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Saturday, May 16, 2009 1:35 PM


Iraq objects to Floating Tankers, May Cut Oil Output


Floating takers are now the scourge of Iraq. I spoke of floating tankers on Friday in Wholesale Prices Post Largest 12-Month Decline Since 1950.

Here is the pertinent snip:

Crude Oil Daily Futures

Floating Storage

Because of the contango shown on the left, it may be cheaper to buy crude now, assuming one has storage, and storage costs are low enough.

Of course, whether it is wise to stock up now depends entirely on where prices head from here.

Regarding contango, a friend just pinged me with this comment:

"Nordic American estimates that up to 80 VLCC's (Very Large Crude Carrier) are currently used as 'floating storage'. I have heard from a shipping company in Hong Kong that they think it is even more, as China has apparently hired many of the old single hull ships to use as floating storage until it can build enough storage facilities on land. There's a lot of oil 'floating about', literally."

All things considered, oil prices are due for a pullback and gasoline prices at the pump are likely to follow. Moreover, with the possible exception of food, consumer prices in general will remain under pressure, if not indeed negative on a year over year comparison basis for quite some time as well as falling producer prices pass up the chain.

Please see first link for more discussion of contango and oil prices.

Iraq Calls Floating Storage Unwise

Inquiring minds are now reading Iraq Says Storing Oil in Tankers ‘Unwise;’ OPEC May Cut Output.
Iraq, holder of the world’s third- largest oil reserves, said storing crude in floating tankers was “unwise” and OPEC nations may need to make further production cuts, assuming demand continues to drop this year.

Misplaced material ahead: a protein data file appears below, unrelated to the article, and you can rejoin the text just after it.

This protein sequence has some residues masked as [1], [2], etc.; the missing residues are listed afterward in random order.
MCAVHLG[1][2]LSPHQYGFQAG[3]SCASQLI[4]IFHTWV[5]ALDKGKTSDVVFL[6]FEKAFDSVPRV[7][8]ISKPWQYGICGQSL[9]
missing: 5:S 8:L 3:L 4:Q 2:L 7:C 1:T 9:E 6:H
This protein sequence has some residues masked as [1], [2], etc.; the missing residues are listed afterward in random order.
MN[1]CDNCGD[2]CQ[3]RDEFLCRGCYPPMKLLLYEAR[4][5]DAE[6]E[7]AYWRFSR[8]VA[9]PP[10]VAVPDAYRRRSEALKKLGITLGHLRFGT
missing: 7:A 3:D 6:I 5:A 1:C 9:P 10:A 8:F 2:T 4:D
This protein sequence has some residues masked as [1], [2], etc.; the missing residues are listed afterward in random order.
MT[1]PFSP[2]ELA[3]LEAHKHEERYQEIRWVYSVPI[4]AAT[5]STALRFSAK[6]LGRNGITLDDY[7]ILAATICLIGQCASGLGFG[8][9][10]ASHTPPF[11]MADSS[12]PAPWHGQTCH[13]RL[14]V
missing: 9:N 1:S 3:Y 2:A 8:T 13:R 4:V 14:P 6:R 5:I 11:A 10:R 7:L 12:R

“We don’t think it’s a wise economic decision” to produce oil from secure underground fields then pay to store it in floating tankers, Iraqi Oil Minister Hussain al-Shahristani said yesterday in an interview at the Dead Sea in Jordan at the World Economic Forum. “Future generations can benefit from it better than we can, if we don’t need it.”

Speculation that oil demand may fall further than expected because of the recession were “bad news,” he said. “OPEC will have to reconsider its production levels again,” assuming consumption does continue to decline, he said.

Fuel demand typically grows in the northern hemisphere’s summer months when motorists take to the roads for their annual vacation. About 25 million barrels of gasoil and jet fuel are held in floating storage in Europe, OPEC said in the report.
OPEC Members Will Cheat

Iraq can object all it wants but there is little Iraq or OPEC can do to stop the practice. Such griping is an admission that OPEC is having a tough time manipulating oil prices where they want them. And after this runup in prices since December there will be every incentive for members to cheat on production quotas.

Given that Bernanke's green shoots are withering on the vine I expect we have or will soon see a relative peak in oil soon regardless of what OPEC does, barring some unexpected geopolitical event in the Mideast.

Mike "Mish" Shedlock
http://globaleconomicanalysis.blogspot.com
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